Organize Your Swift Project With Annotations, TODO's and FIXME's

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It is important that you structure the code you write as best as you can. This may feel tedious at first because you don't exactly know what goes where. Over time you develop a structure that fits and you don't even think about it. It becomes second nature. By adding structure, it is much easier to navigate a project and stay on top of the code you write.

Adding Comments

Comments can greatly improve the readability of the code you write, but they are also useful to organize and browse a project. The comment I use the most to structure a Swift file is // MARK: -. Let's create blank project and see how this short comment can help us.

Let me show you an example. I always prefix the view life cycle methods with a MARK comment that reads View Life Cycle. It looks like this. The leading dash or hyphen adds a separator line before the title. You can also add a trailing dash or hypen to add a separator line after the title. That's a personal preference.

import UIKit

class ViewController: UIViewController {

    // MARK: - View Life Cycle

    override func viewDidLoad() {
        super.viewDidLoad()

        // Setup View
        setupView()
    }

    // MARK: - View Methods

    private func setupView() {
        // Configure View
        view.backgroundColor = .black
    }

}

It visually structures the code in the Swift file, but it also helps navigating the file in two interesting ways. By pressing Control + 6, you can browse the contents of the file using the jump bar at the top of the editor. The dash or hyphen in the MARK comment adds a horizontal line or separator line above the title. By using this technique, you split the contents of the source file up into sections that are easier to browse and manage.

Adding a MARK Annotation in a Swift File | Xcode 11 Jump Bar

This technique also helps if you are using the minimap in Xcode 11. The minimap shows a horizontal line or separator line above the title, making it easy to quickly jump to the section you're interested in.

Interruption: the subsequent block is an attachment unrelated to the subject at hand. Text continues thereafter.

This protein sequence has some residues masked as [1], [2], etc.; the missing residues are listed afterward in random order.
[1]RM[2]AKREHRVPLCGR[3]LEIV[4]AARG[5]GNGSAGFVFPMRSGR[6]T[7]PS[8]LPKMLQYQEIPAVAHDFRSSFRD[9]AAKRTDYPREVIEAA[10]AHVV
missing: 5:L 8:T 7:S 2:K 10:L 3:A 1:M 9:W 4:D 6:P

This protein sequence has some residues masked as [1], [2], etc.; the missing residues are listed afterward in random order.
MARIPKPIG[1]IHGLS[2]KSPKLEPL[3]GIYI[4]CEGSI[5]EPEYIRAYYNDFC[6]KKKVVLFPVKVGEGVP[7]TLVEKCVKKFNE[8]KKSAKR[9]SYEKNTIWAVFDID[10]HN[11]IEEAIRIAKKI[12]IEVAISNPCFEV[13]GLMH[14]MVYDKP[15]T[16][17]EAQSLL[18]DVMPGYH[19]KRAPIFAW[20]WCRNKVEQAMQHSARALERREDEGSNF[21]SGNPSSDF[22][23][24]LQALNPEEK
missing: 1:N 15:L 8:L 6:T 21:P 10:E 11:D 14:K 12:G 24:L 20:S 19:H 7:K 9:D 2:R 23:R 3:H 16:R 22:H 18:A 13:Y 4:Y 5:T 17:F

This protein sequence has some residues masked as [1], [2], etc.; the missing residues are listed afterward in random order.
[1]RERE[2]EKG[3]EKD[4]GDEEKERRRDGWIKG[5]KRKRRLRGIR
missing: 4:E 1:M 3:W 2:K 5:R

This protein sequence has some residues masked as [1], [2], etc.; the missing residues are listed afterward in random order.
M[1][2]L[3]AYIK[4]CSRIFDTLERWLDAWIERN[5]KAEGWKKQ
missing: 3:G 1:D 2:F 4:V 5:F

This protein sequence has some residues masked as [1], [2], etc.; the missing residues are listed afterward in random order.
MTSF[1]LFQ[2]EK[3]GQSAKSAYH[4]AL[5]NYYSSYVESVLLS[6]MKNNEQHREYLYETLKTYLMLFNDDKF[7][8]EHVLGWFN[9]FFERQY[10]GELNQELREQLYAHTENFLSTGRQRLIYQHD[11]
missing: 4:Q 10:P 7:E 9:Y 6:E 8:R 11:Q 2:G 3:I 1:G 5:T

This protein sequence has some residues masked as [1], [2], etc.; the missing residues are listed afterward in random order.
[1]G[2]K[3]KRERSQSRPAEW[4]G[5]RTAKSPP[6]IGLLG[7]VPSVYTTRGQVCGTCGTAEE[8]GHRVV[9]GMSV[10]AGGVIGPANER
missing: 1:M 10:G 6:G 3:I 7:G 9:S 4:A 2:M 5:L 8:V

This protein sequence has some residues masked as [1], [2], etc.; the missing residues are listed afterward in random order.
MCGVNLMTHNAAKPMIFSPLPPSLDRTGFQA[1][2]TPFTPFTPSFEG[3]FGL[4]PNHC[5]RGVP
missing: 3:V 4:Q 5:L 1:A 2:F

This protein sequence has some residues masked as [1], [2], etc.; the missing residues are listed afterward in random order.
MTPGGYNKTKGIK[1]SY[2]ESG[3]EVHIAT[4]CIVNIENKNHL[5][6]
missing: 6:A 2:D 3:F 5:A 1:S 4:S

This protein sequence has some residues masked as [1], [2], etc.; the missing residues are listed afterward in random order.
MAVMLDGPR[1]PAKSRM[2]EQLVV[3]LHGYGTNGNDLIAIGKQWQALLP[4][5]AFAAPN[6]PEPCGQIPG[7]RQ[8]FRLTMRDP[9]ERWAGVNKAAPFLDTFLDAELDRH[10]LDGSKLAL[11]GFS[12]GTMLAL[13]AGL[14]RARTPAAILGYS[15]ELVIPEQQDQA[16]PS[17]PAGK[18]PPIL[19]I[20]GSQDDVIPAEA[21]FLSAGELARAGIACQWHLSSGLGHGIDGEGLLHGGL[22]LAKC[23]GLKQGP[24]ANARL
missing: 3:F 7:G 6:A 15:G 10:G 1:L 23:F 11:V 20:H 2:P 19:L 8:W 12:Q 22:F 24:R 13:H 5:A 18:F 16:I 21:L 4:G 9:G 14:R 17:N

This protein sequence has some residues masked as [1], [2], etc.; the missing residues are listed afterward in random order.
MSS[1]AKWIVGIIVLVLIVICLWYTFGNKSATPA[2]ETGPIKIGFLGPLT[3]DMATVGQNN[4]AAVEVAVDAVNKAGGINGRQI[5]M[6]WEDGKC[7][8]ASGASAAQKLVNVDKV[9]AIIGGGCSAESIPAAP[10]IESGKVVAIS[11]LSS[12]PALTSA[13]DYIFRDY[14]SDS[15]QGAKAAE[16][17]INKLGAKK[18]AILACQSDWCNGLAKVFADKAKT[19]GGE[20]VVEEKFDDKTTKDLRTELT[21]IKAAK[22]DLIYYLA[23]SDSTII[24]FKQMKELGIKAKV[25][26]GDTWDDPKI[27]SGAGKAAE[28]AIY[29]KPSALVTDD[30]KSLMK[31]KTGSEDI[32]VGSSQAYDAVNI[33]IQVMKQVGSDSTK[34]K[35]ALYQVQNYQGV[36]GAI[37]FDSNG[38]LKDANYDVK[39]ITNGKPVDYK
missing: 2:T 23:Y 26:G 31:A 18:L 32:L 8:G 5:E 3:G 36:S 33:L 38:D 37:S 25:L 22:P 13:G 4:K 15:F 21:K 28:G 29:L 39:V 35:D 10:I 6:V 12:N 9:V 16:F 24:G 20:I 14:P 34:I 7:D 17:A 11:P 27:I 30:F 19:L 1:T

Adding a MARK Annotation in a Swift File | Xcode 11 Minimap

Adding a TODO

Some developers prefer to leave the implementation of a type or method empty and add a note as a reminder. You could use a simple comment, but it's very easy to forget about tat comment. A much better solution is adding a TODO comment. Xcode has built-in support for this. You add a comment and start it with the keyword TODO. Take a look at the example below.

// MARK: - View Methods

private func setupView() {
    // Configure View
    view.backgroundColor = .black

    // TODO: Setup View Hierarchy
}

The TODO item shows up in the jump bar at the top of the editor. It is prefixed with a tiny checklist icon to set it apart from other annotations. This makes it easy to quickly jump to any tasks that you need to take care of.

Adding a TODO Annotation in a Swift File | Xcode 11 Jump Bar

Adding a FIXME

If you know you're introducing a bug or another type of issue, you can add a placeholder to remind you to fix the problem at a later point in time. This is very similar to adding a TODO. The difference is that you replace TODO with FIXME.

// MARK: - View Life Cycle

override func viewDidLoad() {
    super.viewDidLoad()

    // Setup View
    setupView()

    // FIXME: Fix Bug
}

The FIXME item shows up in the jump bar at the top of the editor. It is prefixed with a tiny bandaid icon to make it stand out from other, less important, annotations.

Adding a FIXME Annotation in a Swift File | Xcode 11 Jump Bar

Taking it One Step Further

You could take it one step further by adding a build phase that generates a warning for every TODO and FIXME that hasn't been addressed. This is very useful since you probably don't want to ship an application that has one or more TODO's or FIXME's.

You can also use SwiftLint for this. SwiftLint is easy to add to a project using CocoaPods. After installing SwiftLint, create a build phase for SwiftLint and add the todo rule to the SwiftLint configuration file at the root of the project. When you build the project, SwiftLint automatically generates warnings for any TODO's and FIXME's.

Using SwiftLint to Flag TODO's and FIXME's

Download Your Free Copy of
The Missing Manual
for Swift Development

The Guide I Wish I Had When I Started Out

Join 20,000+ Developers Learning About Swift Development

Download Your Free Copy